The Leung Family Has a Secret Recipe for Crispy, Pan-Fried Scallion Pancakes (2024)

Welcome to The Pioneer Woman Cookbook Club! This month, we're featuring Kaitlin Leung, home cook, co-founder of the beloved Leung family food blog, and co-author of The Woks of Life: Recipes to Know and Love from a Chinese American Family. Read on to learn her favorite survival recipe, how Ree Drummond helped inspire the blog, and grab a delicious scallion pancake recipe to try with your own family.

Life is coming full circle for Kaitlin Leung in a serendipitous way. Before her family began their beloved food blog, the Leungs were "OG fans" of The Pioneer Woman, logging on every day to see if Ree had posted anything new (this was before the cooking show, Kaitlin clarifies). "It was one of the handful of blogs we followed religiously," she says, "and we were like, we could do something like what Ree does."

Kaitlin started The Woks of Life in 2013 with her older sister, Sarah, and their parents, Judy and Bill. On one level, having a shared blog was their answer to craving go-to family recipes when everyone was spread out between home, college, and China. On a deeper level, it became a means for preserving family history, culture, and memories through food. "We wanted to write these recipes in a way that we could actually learn them and save them—for our sake, but also for people in similar positions as us," says Kaitlin. "Kids who grew up relying on like their Chinese parents to cook them all the delicious, familiar foods."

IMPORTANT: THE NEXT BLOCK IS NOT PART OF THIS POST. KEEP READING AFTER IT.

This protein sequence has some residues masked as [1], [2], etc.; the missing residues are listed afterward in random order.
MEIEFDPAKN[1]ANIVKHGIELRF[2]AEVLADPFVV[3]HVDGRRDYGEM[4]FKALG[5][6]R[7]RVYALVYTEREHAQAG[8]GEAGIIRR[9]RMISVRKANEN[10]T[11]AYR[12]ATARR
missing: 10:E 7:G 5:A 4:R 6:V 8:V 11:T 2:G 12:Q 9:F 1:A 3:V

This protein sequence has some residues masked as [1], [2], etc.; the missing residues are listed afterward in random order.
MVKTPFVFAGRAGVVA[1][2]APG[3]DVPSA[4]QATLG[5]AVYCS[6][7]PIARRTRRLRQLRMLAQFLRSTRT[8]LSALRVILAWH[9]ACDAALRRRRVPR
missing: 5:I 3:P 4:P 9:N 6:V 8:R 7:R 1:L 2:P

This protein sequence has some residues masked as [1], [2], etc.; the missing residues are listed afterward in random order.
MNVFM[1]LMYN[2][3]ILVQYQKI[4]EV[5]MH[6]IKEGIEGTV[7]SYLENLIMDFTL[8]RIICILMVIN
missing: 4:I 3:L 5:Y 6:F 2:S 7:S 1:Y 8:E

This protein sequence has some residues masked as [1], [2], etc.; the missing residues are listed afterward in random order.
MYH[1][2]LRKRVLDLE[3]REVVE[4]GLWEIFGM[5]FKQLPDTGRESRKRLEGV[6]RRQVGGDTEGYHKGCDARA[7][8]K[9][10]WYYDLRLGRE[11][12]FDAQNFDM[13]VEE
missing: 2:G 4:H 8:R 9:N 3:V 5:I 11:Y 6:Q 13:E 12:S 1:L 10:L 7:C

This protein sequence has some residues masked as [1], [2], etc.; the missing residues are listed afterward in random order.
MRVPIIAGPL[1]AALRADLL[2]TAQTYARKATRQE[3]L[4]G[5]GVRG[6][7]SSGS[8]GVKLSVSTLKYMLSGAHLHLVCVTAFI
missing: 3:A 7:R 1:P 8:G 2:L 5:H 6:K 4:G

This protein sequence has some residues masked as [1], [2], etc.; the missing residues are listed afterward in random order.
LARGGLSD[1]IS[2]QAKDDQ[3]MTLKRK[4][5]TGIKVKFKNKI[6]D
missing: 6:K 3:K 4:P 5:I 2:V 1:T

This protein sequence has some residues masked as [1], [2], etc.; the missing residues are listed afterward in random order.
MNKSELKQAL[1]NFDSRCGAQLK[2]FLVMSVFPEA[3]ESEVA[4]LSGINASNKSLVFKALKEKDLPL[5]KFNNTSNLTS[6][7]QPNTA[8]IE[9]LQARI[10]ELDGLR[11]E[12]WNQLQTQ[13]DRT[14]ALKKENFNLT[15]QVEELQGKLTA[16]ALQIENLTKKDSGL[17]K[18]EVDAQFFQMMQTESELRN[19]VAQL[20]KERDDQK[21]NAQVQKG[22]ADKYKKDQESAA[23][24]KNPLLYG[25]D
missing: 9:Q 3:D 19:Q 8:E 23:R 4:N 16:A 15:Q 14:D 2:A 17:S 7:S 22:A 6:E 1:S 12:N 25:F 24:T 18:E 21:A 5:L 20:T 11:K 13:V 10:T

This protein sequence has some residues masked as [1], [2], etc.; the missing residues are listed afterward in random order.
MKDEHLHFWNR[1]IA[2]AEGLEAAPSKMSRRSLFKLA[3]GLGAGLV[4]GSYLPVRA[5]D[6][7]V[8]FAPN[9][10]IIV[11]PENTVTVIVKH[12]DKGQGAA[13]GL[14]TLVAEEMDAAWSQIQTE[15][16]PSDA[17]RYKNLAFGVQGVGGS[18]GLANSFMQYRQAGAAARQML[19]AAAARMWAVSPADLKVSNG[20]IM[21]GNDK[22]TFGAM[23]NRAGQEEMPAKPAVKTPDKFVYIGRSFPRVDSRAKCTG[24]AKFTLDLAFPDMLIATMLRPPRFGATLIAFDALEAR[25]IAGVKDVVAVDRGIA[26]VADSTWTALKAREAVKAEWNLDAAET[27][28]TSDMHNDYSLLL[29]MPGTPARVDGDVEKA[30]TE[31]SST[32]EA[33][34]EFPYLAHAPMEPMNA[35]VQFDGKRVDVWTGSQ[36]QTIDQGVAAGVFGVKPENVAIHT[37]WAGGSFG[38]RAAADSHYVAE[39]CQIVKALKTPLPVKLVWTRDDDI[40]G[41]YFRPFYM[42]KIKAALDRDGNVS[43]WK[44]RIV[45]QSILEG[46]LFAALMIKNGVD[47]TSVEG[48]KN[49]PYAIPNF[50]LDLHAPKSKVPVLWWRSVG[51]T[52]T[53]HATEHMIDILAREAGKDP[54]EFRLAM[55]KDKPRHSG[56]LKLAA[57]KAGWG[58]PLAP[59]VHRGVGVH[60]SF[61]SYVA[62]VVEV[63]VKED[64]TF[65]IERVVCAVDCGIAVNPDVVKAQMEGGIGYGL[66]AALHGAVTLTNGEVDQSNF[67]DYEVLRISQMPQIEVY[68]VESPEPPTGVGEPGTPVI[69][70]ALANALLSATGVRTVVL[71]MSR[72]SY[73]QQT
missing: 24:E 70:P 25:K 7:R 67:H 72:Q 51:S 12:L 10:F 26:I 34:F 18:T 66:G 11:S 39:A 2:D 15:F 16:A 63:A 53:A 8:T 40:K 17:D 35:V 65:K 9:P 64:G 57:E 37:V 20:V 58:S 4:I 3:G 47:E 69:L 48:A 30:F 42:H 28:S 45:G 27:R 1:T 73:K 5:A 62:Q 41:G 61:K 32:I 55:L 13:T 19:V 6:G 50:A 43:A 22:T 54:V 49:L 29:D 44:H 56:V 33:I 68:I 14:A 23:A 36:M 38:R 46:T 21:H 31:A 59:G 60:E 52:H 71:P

Their website became a wildly popular catalog of Chinese home cooking and an important recipe resource for other young people living in the diaspora. A decade later, they published their first cookbook, which includes 100 recipes paired with many memories. "It's our family story as told through food."

One of Judy's most nostalgic foods was classic scallion pancakes. In her recipe blurb, she talks about wandering the streets of Shanghai in middle school and being unable to resist the aroma wafting from street vendors. "Even though one pancake cost only a handful of pennies, I rarely had money to spare, and more than once my friends chipped in so I wasn't left out of the fun. It was one of my greatest simple pleasures and I'm forever grateful."

Judy recreates the pancakes as she remembers them from childhood: small, crispy, chewy discs of fried dough with scallions folded inside. They're flavorful enough to eat alone as a snack, but you can also serve them as a party appetizer with the Leungs' perfect dumpling dipping sauce.

Reading her mother's short essay was a treat for Kaitlin, and she hopes other people can find a similar level of quiet enjoyment with them. "It's one of those things that hits the table—if it even makes it to the table—and it's gone."

8 serving(s)
Prep Time:
1 hr 45 mins
Cook Time:
32 mins
Total Time:
2 hrs 17 mins


  • 1 1/2 c.

    all-purpose flour, plus more as needed

  • 1/2 c.

    boiling water

  • 2 tbsp.

    cold water

  • Neutral oil, for shaping dough and cooking

  • 1 tsp.

    fine sea salt

  • 1 c.

    finely chopped scallions (from about 4 scallions), white and green parts, patted dry

    before chopping


    1. Step1Add 1 1/2 cups flour to the bowl of a stand mixer fitted with the dough hook. With the mixer on low speed, slowly stream in the boiling water. Periodically stop the mixer and use a rubber spatula to push the flour toward the center of the bowl, until the dough hook has worked in all the flour.